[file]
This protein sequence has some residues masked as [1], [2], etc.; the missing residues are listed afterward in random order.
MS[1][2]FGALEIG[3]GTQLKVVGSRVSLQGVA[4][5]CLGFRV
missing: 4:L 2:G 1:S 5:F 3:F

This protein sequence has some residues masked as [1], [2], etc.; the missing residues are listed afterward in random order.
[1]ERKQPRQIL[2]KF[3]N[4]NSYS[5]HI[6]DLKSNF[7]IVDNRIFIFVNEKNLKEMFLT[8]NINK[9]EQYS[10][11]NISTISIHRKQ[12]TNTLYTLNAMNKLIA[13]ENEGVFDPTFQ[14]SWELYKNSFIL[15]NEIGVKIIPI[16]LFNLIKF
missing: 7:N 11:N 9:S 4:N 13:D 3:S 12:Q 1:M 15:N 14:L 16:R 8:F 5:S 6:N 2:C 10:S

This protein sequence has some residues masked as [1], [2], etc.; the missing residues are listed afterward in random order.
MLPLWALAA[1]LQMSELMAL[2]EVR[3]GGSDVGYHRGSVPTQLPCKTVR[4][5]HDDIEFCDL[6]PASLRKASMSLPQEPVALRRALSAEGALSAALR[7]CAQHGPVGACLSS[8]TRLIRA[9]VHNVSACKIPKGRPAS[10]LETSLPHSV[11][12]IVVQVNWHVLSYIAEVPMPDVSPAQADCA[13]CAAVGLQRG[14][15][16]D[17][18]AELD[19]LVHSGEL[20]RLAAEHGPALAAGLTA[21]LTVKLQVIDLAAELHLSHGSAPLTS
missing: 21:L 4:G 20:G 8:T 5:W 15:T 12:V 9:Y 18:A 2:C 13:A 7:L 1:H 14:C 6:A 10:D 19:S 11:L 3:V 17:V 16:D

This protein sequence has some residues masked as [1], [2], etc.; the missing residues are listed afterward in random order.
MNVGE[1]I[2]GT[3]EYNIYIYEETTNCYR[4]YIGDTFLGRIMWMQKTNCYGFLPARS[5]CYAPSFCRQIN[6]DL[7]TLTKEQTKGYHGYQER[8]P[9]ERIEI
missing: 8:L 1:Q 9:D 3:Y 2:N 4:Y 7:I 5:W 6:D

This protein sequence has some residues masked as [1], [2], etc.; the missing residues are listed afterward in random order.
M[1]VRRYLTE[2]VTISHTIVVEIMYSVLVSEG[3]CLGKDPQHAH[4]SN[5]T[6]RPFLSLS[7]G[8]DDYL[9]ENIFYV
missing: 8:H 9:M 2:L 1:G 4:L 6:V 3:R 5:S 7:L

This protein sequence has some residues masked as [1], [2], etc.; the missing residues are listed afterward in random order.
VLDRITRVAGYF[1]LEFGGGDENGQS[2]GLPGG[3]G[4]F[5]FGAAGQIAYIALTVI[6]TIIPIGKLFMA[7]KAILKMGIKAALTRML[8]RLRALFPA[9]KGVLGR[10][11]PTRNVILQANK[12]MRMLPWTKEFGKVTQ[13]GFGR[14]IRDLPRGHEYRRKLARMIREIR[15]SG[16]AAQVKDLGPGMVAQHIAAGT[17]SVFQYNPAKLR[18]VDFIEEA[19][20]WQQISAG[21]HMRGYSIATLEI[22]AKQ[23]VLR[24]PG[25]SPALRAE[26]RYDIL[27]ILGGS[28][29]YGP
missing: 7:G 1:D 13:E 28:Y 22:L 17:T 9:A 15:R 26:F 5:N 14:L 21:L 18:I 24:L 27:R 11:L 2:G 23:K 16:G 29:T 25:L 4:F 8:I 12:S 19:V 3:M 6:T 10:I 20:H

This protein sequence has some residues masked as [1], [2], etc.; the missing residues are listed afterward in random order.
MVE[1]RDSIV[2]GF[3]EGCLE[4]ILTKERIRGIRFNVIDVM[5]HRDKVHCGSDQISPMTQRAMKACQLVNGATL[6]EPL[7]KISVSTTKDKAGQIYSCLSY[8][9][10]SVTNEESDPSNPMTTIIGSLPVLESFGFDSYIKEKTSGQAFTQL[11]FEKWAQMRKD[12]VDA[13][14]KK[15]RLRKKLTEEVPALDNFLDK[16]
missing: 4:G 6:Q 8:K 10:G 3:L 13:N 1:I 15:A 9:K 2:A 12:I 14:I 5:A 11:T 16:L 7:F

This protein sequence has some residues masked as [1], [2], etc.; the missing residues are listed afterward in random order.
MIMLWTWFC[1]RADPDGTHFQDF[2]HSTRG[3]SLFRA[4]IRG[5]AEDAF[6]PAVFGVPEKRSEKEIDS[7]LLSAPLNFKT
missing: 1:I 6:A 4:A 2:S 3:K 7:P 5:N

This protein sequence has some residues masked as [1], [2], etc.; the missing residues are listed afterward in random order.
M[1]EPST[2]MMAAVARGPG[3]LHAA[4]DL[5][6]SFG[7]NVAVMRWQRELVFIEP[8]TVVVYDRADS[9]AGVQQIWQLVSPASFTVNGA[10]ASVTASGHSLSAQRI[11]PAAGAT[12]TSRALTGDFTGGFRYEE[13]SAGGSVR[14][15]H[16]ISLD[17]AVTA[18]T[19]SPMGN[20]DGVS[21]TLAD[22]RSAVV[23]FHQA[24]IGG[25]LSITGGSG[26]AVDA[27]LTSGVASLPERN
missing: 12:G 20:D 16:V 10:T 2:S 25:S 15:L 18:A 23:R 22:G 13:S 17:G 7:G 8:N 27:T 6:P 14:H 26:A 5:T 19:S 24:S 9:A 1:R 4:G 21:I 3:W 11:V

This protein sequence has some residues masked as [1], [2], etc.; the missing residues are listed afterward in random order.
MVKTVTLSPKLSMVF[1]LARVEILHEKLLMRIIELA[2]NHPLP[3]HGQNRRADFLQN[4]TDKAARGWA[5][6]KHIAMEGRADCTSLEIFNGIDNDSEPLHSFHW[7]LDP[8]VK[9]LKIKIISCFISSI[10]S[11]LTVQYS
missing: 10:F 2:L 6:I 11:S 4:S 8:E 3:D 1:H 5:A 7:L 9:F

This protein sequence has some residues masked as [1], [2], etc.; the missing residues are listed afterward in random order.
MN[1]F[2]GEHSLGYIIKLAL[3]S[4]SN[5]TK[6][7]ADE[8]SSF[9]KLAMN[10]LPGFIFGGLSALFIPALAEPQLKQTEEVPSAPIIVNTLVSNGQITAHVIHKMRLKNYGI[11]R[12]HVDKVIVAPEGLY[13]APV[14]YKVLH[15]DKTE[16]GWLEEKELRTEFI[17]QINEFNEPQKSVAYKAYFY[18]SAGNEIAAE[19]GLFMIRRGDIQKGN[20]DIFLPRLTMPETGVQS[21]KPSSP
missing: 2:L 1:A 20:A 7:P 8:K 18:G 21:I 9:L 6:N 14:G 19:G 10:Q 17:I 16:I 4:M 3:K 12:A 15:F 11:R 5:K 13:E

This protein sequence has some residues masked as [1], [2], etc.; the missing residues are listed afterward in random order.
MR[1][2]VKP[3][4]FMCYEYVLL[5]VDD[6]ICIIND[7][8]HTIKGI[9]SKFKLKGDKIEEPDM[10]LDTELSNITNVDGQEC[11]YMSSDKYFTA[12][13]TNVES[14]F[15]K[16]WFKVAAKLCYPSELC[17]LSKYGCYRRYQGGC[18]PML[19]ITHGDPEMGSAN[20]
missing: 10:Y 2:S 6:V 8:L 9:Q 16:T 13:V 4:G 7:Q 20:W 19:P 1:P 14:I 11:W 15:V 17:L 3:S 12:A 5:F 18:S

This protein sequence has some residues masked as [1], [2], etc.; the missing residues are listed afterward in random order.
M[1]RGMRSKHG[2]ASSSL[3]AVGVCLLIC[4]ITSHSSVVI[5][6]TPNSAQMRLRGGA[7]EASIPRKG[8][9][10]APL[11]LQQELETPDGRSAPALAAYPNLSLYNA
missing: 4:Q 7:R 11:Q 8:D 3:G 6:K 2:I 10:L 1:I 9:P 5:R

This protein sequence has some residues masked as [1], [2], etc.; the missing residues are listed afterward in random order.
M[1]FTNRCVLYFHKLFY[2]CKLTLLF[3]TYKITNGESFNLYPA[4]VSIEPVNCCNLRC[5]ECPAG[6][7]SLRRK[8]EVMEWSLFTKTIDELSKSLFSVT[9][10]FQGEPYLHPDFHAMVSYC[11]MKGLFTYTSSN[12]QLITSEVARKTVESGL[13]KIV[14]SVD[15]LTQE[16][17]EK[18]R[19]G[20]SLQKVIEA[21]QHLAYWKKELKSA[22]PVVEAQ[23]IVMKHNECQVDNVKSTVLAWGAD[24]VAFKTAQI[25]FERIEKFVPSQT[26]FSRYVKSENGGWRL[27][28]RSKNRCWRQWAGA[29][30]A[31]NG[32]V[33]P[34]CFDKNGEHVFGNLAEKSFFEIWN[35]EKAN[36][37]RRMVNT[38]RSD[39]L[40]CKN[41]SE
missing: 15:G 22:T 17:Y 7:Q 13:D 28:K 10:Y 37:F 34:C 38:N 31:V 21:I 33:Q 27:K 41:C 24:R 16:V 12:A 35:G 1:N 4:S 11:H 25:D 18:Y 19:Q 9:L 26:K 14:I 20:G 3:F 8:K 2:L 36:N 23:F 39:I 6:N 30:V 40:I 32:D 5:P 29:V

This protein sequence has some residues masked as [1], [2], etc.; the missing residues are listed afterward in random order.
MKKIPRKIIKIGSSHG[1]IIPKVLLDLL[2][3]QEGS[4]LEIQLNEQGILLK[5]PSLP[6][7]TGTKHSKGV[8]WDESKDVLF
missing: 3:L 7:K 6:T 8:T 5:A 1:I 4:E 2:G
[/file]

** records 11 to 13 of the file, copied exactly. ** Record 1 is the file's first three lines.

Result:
This protein sequence has some residues masked as [1], [2], etc.; the missing residues are listed afterward in random order.
MN[1]F[2]GEHSLGYIIKLAL[3]S[4]SN[5]TK[6][7]ADE[8]SSF[9]KLAMN[10]LPGFIFGGLSALFIPALAEPQLKQTEEVPSAPIIVNTLVSNGQITAHVIHKMRLKNYGI[11]R[12]HVDKVIVAPEGLY[13]APV[14]YKVLH[15]DKTE[16]GWLEEKELRTEFI[17]QINEFNEPQKSVAYKAYFY[18]SAGNEIAAE[19]GLFMIRRGDIQKGN[20]DIFLPRLTMPETGVQS[21]KPSSP
missing: 2:L 1:A 20:A 7:P 8:K 18:G 21:I 9:L 6:N 14:G 19:G 10:Q 17:I 16:I 4:M 3:K 12:A 15:F 11:R 5:K 13:E

This protein sequence has some residues masked as [1], [2], etc.; the missing residues are listed afterward in random order.
MR[1][2]VKP[3][4]FMCYEYVLL[5]VDD[6]ICIIND[7][8]HTIKGI[9]SKFKLKGDKIEEPDM[10]LDTELSNITNVDGQEC[11]YMSSDKYFTA[12][13]TNVES[14]F[15]K[16]WFKVAAKLCYPSELC[17]LSKYGCYRRYQGGC[18]PML[19]ITHGDPEMGSAN[20]
missing: 10:Y 2:S 6:V 8:L 9:Q 16:T 13:V 4:G 7:Q 20:W 19:P 1:P 14:I 11:W 15:V 17:L 3:S 12:A 5:F 18:S

This protein sequence has some residues masked as [1], [2], etc.; the missing residues are listed afterward in random order.
M[1]RGMRSKHG[2]ASSSL[3]AVGVCLLIC[4]ITSHSSVVI[5][6]TPNSAQMRLRGGA[7]EASIPRKG[8][9][10]APL[11]LQQELETPDGRSAPALAAYPNLSLYNA
missing: 4:Q 7:R 11:Q 8:D 3:G 6:K 2:I 10:L 1:I 9:P 5:R